By Diana Mahoney, Editorial Director
Patient safety is an essential component of quality nursing care. This year, as part of National Nurses Week, the American Nurses Association (ANA) is asking nurses to reflect on how they can make their workplaces safer to enhance patient care and nurses' well-being. The theme for the week, "Culture of Safety—It Starts with YOU," is designed to celebrate the unique and critical role that nurses play improving health care safety.
In this spirit, Press Ganey Chief Nursing Officer Christina Dempsey recently provided her thoughts on the vital role that front-line nurses and nurse leaders play in establishing and sustaining a culture of safety in their organizations.
Q: Nurses have been called the “gatekeepers” of patient safety. In what ways is this so, and are nurses aware of their essential role in this regard?
A: Nurses arguably spend more time with the patient than anyone else in health care. As such, they are not only the gatekeepers, they are the “thin white line” between patient safety and both the patient experience and suboptimal outcomes—much like police officers are the thin blue line between anarchy and order. I don’t think nurses realize the impact and importance of what they do every day to keep patients safe, but the patients and their families will forever remember the nurses and how they cared for them.
Q: One of the key elements of a culture of safety is speaking up about serious safety events. Do you believe nurses feel comfortable reporting adverse events and unsafe conditions? If not, what can hospital leadership do to make them feel less vulnerable?
A: I think nurses are beginning to feel more comfortable because there is a focus on safety through ANA, the American Nurse Credentialing Center (ANCC), the American Organization of Nurse Executives (AONE), and other key health care organizations. Safety is at the forefront today, however, we need to promote a common understanding of what “culture of safety” means. Safety is an essential component of quality, and it must be embedded into every fiber of the overall organizational culture, along with transparency, accessibility, visibility, and alignment. These provide the foundation for culture. In organizations that embrace all of these tenets, nurses are likely to be more engaged with the organization and with the profession, and they are more likely to bring issues to the fore.
Q: How does establishing safety as an organizational priority fit into the compassionate, connected model of care delivery?
A: There is really no separation between clinical quality, patient safety and the patient experience. The optimal patient experience is one that is safe and effective. We know that key drivers of loyalty and Likelihood to Recommend include teamwork, listening and respect, and cleanliness. What do all of these things have in common? If caregivers work well as a team, their patients feel safe. If they listen to their patients, involve them in their own care, and allow them to make decisions about that care, they feel safe. If their room is clean, their perception is that the whole organization is clean and they won’t get an infection, so they feel safe. It’s all about the totality of the patient experience, and safety is an integral part of that.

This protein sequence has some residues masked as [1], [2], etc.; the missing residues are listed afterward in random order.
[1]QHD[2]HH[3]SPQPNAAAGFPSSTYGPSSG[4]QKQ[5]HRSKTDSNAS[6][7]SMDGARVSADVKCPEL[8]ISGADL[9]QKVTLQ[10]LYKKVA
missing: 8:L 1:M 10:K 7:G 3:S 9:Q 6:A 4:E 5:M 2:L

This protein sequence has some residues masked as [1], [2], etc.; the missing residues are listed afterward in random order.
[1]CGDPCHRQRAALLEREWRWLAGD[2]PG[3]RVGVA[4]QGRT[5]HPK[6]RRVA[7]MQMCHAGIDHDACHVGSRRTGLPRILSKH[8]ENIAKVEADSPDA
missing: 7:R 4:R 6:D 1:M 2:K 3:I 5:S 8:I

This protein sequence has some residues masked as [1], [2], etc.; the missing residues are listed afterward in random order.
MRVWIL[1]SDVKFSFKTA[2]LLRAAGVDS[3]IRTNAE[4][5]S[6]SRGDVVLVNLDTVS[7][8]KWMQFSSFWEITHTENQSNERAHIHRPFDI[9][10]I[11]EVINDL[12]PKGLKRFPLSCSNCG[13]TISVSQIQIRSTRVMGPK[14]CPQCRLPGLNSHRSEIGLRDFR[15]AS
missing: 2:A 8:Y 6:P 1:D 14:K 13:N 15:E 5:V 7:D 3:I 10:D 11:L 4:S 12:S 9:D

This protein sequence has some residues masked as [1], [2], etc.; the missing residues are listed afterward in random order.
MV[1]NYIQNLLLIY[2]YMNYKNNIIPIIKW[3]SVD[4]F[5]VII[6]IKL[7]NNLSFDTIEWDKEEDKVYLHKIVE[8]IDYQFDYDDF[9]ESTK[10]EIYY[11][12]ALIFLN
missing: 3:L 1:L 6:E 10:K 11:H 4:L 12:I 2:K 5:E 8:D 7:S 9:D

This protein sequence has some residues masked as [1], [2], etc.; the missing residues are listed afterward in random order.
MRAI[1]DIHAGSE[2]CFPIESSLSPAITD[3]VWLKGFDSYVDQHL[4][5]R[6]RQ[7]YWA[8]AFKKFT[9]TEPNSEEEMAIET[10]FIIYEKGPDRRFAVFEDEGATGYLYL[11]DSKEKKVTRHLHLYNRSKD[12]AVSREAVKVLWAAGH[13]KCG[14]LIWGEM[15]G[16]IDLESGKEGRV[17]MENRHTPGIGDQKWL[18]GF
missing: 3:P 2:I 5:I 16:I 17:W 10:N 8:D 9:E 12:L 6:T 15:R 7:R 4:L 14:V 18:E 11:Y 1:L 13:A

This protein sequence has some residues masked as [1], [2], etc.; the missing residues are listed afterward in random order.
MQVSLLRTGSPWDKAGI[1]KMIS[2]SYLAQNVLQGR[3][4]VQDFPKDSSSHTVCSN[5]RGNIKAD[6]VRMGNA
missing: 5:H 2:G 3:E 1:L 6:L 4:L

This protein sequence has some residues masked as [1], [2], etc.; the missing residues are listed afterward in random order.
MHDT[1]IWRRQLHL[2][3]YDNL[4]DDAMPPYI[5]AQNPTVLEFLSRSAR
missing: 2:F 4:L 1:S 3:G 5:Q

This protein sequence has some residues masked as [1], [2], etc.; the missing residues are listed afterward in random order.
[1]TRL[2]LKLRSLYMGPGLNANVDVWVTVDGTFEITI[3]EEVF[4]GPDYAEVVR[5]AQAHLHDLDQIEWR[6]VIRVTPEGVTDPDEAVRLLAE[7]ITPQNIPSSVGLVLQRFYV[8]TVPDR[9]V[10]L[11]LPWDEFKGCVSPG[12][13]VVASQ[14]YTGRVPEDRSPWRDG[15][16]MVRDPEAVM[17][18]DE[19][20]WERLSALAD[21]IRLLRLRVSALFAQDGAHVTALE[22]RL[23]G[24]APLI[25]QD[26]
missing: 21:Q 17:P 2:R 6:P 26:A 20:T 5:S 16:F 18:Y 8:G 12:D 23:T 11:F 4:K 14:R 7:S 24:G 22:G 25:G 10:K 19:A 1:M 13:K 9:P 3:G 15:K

Q: Building a culture of safety requires sustained leadership and employee commitment over time. How can nurse leaders ensure they are consistently modeling or communicating the importance of safety in clinical care settings?
A: This is key. Nurse leaders must demonstrate the behaviors that they want nurses to exhibit. Frequent rounding, accessibility and visibility are essential. What is important to the nurse leadership will be important to the people at the bedside. If we want a culture of safety at the bedside with purposeful rounding, bedside shift report and meaningful connections with patients and caregivers, the nurse leaders must establish this culture. They, too, must sit and ask open-ended questions, and establish that connection with patients and caregivers. They must also foster teamwork and be transparent with communication and data. It takes practice and it’s important. Nurse leaders drive the culture.
Q: Improving the safety of health care includes both patient and caregiver safety. What are some of the things nurse leaders can do to make sure the safety of their direct reports and front-line nurses is part of the culture as well?
A: Nurse leaders must be observant. They must round frequently and observe interactions and behaviors. They must ask open-ended questions of patients and of nurses. They must know their people and create a culture of openness and transparency. The people doing the work have the answers, as leaders it is our job to ask the right questions. Nurse leaders are on stage every day and their actions speak volumes to the bedside caregivers. Listening, empowering, demonstrating and being transparent go a long way toward creating a culture of safety, engagement and the optimal patient and caregiver experience.